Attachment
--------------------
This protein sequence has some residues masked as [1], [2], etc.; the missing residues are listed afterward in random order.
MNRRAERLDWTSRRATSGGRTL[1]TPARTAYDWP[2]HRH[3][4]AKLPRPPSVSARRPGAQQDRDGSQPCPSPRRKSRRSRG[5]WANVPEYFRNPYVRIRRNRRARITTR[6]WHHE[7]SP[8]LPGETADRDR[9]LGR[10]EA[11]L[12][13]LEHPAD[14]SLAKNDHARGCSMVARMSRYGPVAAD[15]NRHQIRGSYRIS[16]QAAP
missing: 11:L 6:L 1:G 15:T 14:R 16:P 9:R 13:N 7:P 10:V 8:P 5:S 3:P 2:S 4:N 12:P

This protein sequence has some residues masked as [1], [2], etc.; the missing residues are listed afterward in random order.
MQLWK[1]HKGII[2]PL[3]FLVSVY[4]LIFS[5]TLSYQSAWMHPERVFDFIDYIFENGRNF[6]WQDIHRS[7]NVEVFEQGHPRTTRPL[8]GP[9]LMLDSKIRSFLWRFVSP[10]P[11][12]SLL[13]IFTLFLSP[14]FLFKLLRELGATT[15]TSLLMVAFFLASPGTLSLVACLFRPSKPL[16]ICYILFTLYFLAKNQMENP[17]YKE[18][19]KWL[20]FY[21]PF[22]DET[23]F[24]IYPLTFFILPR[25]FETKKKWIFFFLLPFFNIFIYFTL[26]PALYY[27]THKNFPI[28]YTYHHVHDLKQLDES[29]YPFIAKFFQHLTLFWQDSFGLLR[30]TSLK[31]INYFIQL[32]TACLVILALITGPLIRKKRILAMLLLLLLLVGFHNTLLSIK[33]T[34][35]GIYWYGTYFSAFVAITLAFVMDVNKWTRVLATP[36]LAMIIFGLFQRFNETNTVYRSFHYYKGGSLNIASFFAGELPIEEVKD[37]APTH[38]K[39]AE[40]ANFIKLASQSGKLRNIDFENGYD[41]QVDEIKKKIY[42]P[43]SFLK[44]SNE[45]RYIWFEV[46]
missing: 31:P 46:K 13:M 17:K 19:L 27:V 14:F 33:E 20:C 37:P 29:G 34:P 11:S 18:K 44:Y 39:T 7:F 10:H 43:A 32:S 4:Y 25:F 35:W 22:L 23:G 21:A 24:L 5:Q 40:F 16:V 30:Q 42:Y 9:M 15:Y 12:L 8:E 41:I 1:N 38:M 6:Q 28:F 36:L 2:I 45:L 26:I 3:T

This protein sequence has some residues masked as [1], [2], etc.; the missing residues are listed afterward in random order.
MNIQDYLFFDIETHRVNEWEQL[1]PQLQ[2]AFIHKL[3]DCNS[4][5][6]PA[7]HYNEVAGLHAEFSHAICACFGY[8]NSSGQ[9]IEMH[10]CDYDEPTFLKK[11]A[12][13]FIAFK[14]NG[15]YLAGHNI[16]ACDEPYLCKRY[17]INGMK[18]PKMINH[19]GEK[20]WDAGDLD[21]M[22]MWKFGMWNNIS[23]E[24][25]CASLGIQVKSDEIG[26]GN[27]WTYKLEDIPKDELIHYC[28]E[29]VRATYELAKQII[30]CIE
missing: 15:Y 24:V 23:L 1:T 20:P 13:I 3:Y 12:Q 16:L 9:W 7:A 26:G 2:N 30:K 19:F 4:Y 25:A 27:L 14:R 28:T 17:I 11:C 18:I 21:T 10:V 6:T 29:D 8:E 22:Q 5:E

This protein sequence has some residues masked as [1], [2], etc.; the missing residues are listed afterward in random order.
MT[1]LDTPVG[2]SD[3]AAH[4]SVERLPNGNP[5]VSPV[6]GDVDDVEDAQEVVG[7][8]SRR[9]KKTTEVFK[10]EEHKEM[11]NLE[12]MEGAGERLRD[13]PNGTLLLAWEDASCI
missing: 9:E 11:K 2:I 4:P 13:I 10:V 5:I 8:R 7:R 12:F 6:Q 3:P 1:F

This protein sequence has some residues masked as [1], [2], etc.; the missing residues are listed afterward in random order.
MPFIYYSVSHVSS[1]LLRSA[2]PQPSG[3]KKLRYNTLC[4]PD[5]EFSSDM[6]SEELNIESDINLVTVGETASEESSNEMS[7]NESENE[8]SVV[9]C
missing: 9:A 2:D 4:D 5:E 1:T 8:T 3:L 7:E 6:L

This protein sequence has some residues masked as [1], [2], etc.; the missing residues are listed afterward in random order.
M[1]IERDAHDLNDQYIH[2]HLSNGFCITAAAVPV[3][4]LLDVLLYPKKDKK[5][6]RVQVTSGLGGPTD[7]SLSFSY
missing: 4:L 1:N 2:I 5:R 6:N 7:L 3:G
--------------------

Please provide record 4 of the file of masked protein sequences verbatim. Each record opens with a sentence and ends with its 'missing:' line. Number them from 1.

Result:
This protein sequence has some residues masked as [1], [2], etc.; the missing residues are listed afterward in random order.
MT[1]LDTPVG[2]SD[3]AAH[4]SVERLPNGNP[5]VSPV[6]GDVDDVEDAQEVVG[7][8]SRR[9]KKTTEVFK[10]EEHKEM[11]NLE[12]MEGAGERLRD[13]PNGTLLLAWEDASCI
missing: 9:E 11:K 2:I 4:P 13:I 10:V 5:I 8:R 7:R 12:F 6:Q 3:P 1:F